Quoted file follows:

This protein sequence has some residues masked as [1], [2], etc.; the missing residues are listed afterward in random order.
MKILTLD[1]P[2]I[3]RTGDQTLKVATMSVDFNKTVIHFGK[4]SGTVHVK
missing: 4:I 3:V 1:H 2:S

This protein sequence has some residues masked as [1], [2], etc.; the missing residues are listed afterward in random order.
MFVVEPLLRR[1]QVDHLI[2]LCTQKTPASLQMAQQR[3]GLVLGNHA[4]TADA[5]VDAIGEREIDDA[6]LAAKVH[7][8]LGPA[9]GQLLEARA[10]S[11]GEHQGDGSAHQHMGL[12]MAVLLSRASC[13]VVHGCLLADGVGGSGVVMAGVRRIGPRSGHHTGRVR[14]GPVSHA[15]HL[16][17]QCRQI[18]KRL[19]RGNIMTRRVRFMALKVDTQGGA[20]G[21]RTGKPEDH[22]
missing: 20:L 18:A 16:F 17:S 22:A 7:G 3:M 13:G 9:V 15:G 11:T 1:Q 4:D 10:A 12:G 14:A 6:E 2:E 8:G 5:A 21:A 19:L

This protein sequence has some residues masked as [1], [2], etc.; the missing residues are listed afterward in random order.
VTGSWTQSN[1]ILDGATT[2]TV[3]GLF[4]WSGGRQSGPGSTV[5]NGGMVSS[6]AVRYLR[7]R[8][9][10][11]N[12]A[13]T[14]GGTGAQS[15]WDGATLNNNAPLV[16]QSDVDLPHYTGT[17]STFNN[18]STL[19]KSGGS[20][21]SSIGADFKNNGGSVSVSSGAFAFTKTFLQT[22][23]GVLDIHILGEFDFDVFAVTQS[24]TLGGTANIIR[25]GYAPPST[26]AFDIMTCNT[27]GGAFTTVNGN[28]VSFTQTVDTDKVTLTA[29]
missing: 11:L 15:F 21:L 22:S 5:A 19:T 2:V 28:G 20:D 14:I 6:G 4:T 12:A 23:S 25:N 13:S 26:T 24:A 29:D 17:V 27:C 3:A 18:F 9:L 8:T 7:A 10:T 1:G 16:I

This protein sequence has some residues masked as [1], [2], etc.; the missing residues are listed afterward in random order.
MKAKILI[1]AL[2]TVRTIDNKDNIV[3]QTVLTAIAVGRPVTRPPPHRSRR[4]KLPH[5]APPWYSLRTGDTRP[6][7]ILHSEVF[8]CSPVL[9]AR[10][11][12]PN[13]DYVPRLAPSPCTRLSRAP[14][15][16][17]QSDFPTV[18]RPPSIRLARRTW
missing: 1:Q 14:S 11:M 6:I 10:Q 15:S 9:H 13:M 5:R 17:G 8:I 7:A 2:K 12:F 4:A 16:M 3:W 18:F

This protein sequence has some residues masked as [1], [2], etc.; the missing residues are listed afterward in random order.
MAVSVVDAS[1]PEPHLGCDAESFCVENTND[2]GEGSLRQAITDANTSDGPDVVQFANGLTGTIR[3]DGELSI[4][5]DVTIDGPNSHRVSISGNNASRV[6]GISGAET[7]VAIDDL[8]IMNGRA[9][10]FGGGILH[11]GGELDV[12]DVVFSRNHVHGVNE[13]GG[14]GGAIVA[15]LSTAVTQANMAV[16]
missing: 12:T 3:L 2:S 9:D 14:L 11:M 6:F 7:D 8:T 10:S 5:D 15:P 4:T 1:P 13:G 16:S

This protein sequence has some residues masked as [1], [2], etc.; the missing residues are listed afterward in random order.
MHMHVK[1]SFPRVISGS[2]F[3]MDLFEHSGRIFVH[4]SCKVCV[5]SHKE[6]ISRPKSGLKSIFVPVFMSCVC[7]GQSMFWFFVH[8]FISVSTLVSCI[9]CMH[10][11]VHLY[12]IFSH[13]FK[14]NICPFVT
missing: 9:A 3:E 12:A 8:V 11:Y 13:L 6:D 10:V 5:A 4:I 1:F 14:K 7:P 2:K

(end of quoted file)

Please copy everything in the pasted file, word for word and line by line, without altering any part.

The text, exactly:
This protein sequence has some residues masked as [1], [2], etc.; the missing residues are listed afterward in random order.
MKILTLD[1]P[2]I[3]RTGDQTLKVATMSVDFNKTVIHFGK[4]SGTVHVK
missing: 4:I 3:V 1:H 2:S

This protein sequence has some residues masked as [1], [2], etc.; the missing residues are listed afterward in random order.
MFVVEPLLRR[1]QVDHLI[2]LCTQKTPASLQMAQQR[3]GLVLGNHA[4]TADA[5]VDAIGEREIDDA[6]LAAKVH[7][8]LGPA[9]GQLLEARA[10]S[11]GEHQGDGSAHQHMGL[12]MAVLLSRASC[13]VVHGCLLADGVGGSGVVMAGVRRIGPRSGHHTGRVR[14]GPVSHA[15]HL[16][17]QCRQI[18]KRL[19]RGNIMTRRVRFMALKVDTQGGA[20]G[21]RTGKPEDH[22]
missing: 20:L 18:A 16:F 17:S 22:A 7:G 3:M 13:G 9:V 15:G 11:T 1:Q 4:D 10:A 12:G 14:A 6:E 2:E 8:G 5:A 21:A 19:L

This protein sequence has some residues masked as [1], [2], etc.; the missing residues are listed afterward in random order.
VTGSWTQSN[1]ILDGATT[2]TV[3]GLF[4]WSGGRQSGPGSTV[5]NGGMVSS[6]AVRYLR[7]R[8][9][10][11]N[12]A[13]T[14]GGTGAQS[15]WDGATLNNNAPLV[16]QSDVDLPHYTGT[17]STFNN[18]STL[19]KSGGS[20][21]SSIGADFKNNGGSVSVSSGAFAFTKTFLQT[22][23]GVLDIHILGEFDFDVFAVTQS[24]TLGGTANIIR[25]GYAPPST[26]AFDIMTCNT[27]GGAFTTVNGN[28]VSFTQTVDTDKVTLTA[29]
missing: 11:L 15:F 21:L 22:S 5:A 19:T 2:V 28:G 20:D 14:I 6:G 4:T 12:A 23:S 25:N 13:S 26:T 24:A 29:D 17:V 27:C 3:A 18:F 9:L 8:T 7:A 10:T 1:G 16:I

This protein sequence has some residues masked as [1], [2], etc.; the missing residues are listed afterward in random order.
MKAKILI[1]AL[2]TVRTIDNKDNIV[3]QTVLTAIAVGRPVTRPPPHRSRR[4]KLPH[5]APPWYSLRTGDTRP[6][7]ILHSEVF[8]CSPVL[9]AR[10][11][12]PN[13]DYVPRLAPSPCTRLSRAP[14][15][16][17]QSDFPTV[18]RPPSIRLARRTW
missing: 1:Q 14:S 11:M 6:I 10:Q 15:S 9:H 13:M 5:R 17:G 8:I 7:A 2:K 12:F 4:A 16:M 3:W 18:F

This protein sequence has some residues masked as [1], [2], etc.; the missing residues are listed afterward in random order.
MAVSVVDAS[1]PEPHLGCDAESFCVENTND[2]GEGSLRQAITDANTSDGPDVVQFANGLTGTIR[3]DGELSI[4][5]DVTIDGPNSHRVSISGNNASRV[6]GISGAET[7]VAIDDL[8]IMNGRA[9][10]FGGGILH[11]GGELDV[12]DVVFSRNHVHGVNE[13]GG[14]GGAIVA[15]LSTAVTQANMAV[16]
missing: 12:T 3:L 2:S 9:D 14:L 11:M 6:F 7:D 8:T 10:S 5:D 15:P 4:T 1:P 13:G 16:S

This protein sequence has some residues masked as [1], [2], etc.; the missing residues are listed afterward in random order.
MHMHVK[1]SFPRVISGS[2]F[3]MDLFEHSGRIFVH[4]SCKVCV[5]SHKE[6]ISRPKSGLKSIFVPVFMSCVC[7]GQSMFWFFVH[8]FISVSTLVSCI[9]CMH[10][11]VHLY[12]IFSH[13]FK[14]NICPFVT
missing: 9:A 3:E 12:A 8:V 11:Y 13:L 6:D 10:V 5:A 4:I 1:F 14:K 7:P 2:K